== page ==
Work and Pensions Secretary Mel Stride said reducing the number of economically inactive people back to pre-pandemic levels could lead to a tax cut.
No 10 has refused to endorse the Work and Pensions Secretary’s suggestion that getting people back into work after Covid could result in a pre-election tax giveaway for voters.
Mel Stride said cutting the number of economically inactive people back down to pre-pandemic levels could hand the Chancellor the fiscal room he requires for a 2p cut to the basic level of tax.
A Downing Street spokesman said Prime Minister Rishi Sunak recognised that increasing the UK’s labour market numbers could help boost the economy, but it was for the Chancellor to decide on tax matters.
“Of course it is the case that if more people come back into the workplace, it would grow the economy,” the spokesman said.
“That is obviously a given and remains a Government priority.
“But the impact of that on taxation policy and the impact that might have on future Budgets and fiscal events is rightly a matter for the Chancellor.”
Former chancellor Mr Sunak pledged during his failed Conservative leadership contest against Liz Truss last year to cut the basic rate of income tax from 20p to 16p by the end of the next parliament — set to be 2029 — if he won the race for Downing Street.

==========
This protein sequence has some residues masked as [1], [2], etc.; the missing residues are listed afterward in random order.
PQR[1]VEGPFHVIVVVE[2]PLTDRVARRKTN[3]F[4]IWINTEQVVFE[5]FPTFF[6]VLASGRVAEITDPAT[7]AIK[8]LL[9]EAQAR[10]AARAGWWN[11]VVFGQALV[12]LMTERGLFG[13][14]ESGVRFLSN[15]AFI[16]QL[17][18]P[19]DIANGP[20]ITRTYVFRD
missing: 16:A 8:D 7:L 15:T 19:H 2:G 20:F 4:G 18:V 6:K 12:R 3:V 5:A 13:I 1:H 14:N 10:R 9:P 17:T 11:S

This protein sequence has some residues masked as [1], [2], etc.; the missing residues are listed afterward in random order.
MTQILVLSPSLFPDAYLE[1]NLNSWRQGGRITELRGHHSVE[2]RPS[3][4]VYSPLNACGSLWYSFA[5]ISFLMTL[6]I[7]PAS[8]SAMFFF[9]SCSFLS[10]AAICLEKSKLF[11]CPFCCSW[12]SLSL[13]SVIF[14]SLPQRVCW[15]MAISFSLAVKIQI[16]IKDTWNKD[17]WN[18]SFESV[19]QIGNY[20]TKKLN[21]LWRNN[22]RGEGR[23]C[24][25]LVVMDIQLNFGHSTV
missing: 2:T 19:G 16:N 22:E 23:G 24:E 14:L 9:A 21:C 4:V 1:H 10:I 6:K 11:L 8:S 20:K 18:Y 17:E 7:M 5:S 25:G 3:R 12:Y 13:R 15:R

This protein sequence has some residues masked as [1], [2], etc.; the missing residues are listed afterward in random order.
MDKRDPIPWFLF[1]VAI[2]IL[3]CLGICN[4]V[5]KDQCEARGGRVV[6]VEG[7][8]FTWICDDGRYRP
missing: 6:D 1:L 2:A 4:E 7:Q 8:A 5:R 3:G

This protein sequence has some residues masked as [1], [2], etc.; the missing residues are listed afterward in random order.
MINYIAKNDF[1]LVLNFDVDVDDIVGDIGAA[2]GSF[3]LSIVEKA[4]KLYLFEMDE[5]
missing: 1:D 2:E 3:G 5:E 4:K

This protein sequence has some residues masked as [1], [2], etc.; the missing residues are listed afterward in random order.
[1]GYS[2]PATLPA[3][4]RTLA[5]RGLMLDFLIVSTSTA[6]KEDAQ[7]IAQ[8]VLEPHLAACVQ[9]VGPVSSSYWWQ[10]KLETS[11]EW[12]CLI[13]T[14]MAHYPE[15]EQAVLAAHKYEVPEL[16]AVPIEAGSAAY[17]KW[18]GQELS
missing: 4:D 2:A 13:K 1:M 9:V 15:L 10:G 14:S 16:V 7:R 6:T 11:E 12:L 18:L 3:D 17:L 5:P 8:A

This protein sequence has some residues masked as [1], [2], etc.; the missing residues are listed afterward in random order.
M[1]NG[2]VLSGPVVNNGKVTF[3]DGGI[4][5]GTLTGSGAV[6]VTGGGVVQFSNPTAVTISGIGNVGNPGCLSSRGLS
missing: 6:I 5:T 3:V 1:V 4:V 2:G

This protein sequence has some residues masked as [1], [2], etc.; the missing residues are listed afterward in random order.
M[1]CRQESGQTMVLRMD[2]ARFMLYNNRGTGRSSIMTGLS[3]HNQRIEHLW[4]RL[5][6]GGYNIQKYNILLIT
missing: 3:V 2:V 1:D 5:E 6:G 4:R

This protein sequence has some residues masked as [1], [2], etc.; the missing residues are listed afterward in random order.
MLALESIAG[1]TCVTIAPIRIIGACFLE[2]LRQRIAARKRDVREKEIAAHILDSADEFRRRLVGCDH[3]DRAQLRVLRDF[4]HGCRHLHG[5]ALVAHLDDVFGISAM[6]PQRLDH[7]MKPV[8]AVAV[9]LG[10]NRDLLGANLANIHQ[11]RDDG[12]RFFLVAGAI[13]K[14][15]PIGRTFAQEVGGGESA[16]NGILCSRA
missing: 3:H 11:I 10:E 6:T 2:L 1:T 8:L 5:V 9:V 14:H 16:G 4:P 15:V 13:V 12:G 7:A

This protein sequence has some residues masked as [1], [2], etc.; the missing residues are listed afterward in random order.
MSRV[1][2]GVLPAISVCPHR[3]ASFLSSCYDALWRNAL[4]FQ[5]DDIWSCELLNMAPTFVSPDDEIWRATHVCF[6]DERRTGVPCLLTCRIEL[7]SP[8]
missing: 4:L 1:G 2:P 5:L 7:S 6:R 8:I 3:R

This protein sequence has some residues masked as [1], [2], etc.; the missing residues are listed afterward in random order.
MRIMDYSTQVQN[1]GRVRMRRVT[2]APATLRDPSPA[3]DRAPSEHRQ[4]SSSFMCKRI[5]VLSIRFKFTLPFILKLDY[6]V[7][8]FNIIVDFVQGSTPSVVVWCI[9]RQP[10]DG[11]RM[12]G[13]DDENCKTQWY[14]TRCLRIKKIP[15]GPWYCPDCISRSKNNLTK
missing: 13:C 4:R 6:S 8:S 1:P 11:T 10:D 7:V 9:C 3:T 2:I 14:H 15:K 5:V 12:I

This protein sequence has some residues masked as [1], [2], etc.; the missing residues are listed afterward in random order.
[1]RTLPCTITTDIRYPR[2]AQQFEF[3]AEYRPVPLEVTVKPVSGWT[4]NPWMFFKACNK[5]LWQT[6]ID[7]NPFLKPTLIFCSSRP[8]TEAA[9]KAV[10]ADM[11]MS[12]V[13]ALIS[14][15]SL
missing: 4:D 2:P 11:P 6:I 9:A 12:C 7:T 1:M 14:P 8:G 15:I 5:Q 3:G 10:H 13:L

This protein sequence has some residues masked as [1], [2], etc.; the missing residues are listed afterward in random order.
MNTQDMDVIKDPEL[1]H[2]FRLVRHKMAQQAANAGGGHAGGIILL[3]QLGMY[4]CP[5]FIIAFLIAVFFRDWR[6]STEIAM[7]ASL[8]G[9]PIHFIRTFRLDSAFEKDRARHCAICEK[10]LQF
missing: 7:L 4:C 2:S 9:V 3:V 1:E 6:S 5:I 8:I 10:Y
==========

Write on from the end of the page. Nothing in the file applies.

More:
Asked whether the Tory leader stood by that pledge, the No 10 spokesman said Mr Sunak remained committed to reducing the overall tax burden and “we will look to bring down taxes where we can”.
The questions came after Mr Stride — seen as a key ally of Mr Sunak, having helped run his campaign for the leadership – said encouraging people who left employment during coronavirus, especially those aged over 50, could help boost the economy and reduce borrowing.
He told a political correspondents’ lunch in Parliament on Thursday that 650,000 people had become economically inactive after Covid, with a little over a third having since returned to work.
“If we can get all of those people back into work, it will increase the size of the economy by about 0.2%, which will reduce the borrowing requirement by £11 billion, which will be enough to take 2p off the basic rate of tax,” Mr Stride said.
The former Treasury minister said his back-to-work plan was offering Chancellor Jeremy Hunt the “greatest possible flexibility when it comes to setting out his stall” in the next Budget and fiscal statements ahead of the next general election, which is widely expected next year.
Mr Stride suggested the money freed up by getting people back into work would be one of the “most important” factors if the Tories managed to pull of an against-the-odds victory at the polls.